I no longer saw a crown on my brow. They hadn’t liked that at all, had they? So much for being Queen. The fires withdrew, leaving me empty. Still dead. Unlike their trap of a Name, this I took umbrage to.

              “You can’t cheat me,” I laughed. “You’re not the Gods. You’re part of the story too. You have to follow the rules.”

              I opened my eyes, looking up into the perfect blankness.

              “And if you won’t give me my due,” I said. “I’ll Take it.””

              Liked by 1 person

  15. SpeckofStardust

    “They’ve been a lot more careful about where they put their money since Nessie ate the hand that fed him.”
    Best name for the Dead king right here, Nessie.

    Liked by 7 people

      1. Andrew Mitchell

        That’s an interesting thought. I think Below want the Dead King to be more active and involved because Below (like Above) want the story to ebb and flow. A Dead King who just sits on the sidelines gathering more and more power is wasting story potential.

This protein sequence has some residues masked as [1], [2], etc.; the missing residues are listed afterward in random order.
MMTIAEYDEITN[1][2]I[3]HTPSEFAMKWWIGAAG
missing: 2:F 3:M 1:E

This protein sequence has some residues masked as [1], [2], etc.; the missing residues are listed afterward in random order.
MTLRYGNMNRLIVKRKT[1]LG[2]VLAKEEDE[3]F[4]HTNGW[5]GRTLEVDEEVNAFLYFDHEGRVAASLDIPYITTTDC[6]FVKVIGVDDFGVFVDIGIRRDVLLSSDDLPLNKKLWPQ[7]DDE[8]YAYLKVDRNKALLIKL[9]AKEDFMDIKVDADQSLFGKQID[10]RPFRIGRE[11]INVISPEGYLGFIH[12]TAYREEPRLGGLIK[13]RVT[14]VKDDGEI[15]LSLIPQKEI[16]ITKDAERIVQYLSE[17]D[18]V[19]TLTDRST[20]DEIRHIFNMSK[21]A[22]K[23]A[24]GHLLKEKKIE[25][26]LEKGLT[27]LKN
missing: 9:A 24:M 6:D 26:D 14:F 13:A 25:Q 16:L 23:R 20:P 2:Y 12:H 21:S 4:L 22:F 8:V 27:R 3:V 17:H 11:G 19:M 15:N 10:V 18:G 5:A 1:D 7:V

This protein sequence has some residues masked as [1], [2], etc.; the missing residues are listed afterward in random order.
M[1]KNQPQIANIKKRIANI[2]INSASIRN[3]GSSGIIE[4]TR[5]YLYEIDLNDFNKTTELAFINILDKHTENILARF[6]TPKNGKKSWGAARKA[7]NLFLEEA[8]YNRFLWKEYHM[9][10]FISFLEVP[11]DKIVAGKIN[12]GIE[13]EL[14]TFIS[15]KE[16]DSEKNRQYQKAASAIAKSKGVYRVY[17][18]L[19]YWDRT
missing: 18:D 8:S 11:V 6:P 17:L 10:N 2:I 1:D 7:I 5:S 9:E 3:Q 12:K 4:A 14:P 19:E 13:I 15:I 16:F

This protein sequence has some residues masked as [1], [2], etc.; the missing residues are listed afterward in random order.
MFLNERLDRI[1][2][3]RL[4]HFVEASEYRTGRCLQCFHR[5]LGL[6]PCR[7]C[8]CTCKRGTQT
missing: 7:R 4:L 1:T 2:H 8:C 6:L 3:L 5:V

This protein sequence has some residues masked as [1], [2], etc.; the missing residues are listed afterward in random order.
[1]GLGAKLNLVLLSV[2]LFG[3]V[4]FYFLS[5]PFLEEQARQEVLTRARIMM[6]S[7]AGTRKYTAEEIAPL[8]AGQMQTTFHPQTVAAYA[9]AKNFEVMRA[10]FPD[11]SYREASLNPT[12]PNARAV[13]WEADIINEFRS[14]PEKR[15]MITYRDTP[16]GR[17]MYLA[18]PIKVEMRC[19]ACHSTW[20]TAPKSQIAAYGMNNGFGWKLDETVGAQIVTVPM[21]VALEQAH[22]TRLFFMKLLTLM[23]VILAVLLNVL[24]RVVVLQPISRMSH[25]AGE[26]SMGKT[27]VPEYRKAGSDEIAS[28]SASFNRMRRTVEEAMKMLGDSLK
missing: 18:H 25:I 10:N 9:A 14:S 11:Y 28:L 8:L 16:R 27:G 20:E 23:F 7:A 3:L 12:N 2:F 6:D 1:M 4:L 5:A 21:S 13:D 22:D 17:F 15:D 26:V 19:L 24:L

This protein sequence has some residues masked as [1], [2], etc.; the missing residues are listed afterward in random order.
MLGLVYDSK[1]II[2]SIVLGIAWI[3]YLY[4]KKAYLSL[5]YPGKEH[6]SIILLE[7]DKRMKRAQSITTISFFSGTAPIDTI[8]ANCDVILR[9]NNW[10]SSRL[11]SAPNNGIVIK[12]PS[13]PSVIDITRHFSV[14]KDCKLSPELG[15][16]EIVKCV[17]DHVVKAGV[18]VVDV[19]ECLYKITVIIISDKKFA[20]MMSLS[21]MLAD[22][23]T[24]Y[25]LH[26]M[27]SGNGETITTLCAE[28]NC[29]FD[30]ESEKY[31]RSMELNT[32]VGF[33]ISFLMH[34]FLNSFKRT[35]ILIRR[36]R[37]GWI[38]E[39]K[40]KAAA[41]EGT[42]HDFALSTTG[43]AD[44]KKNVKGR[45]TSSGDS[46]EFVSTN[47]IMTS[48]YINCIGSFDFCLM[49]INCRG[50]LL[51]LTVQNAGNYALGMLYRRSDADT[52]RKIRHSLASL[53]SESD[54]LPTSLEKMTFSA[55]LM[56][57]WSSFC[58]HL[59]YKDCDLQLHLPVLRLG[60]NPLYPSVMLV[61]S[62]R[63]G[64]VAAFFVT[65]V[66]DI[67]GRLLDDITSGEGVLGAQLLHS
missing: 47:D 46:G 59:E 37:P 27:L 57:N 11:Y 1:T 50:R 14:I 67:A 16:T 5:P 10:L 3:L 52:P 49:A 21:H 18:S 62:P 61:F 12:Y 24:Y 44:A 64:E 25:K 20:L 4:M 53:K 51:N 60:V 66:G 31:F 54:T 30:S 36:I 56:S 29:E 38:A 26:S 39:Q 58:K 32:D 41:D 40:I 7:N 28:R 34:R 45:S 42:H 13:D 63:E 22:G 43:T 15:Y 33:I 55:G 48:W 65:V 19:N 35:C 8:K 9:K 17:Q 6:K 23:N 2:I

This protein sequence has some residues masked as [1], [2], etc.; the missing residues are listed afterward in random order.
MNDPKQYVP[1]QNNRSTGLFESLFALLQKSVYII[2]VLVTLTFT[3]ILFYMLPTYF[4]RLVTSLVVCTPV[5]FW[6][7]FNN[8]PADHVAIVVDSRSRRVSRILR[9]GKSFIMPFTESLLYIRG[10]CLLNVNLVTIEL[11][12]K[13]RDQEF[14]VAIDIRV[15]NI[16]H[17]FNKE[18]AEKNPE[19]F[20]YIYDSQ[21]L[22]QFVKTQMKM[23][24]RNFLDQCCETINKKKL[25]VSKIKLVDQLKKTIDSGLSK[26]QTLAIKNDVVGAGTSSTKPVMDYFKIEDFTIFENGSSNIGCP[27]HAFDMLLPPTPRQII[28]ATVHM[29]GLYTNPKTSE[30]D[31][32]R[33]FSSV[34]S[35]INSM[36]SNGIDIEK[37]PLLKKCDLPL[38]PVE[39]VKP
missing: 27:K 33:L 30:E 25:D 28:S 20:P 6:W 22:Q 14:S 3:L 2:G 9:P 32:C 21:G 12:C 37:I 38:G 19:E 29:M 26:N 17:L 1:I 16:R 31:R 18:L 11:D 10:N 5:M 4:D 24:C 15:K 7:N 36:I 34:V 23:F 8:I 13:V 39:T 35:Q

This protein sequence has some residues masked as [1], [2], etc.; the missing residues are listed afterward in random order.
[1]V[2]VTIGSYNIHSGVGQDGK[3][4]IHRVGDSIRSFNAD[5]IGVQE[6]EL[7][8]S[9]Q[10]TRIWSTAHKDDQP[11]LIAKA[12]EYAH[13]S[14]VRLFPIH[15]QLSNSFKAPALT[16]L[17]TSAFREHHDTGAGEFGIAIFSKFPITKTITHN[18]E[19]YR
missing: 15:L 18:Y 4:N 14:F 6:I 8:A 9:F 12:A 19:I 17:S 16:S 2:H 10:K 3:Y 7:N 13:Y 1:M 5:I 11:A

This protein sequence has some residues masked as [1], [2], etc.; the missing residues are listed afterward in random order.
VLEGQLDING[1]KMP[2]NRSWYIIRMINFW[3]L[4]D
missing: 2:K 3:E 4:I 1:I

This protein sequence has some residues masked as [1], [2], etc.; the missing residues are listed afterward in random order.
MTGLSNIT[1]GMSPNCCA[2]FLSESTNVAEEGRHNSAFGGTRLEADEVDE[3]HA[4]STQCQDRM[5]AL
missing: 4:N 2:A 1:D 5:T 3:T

Liked by 2 people

      2. He made a deal with devils to power his ritual, but then figured out a way to backstab the devils and take over their hell (converting it to his purposes). I’m pretty sure it’s the latter part that they’re unhappy with.

        Liked by 5 people

          1. I think it might be more because he doesn’t do all that much proactively with all the power he’s gotten.
            I mean, he’s been more or less content to sit there for centuries, if not millennia. Oh, sure, he’ll smack down anybody going into his territory, but he’s never seriously tried to expand what he controls.
            He never finished off the ancient enemy of his people, either, and so the Lycaonese are around.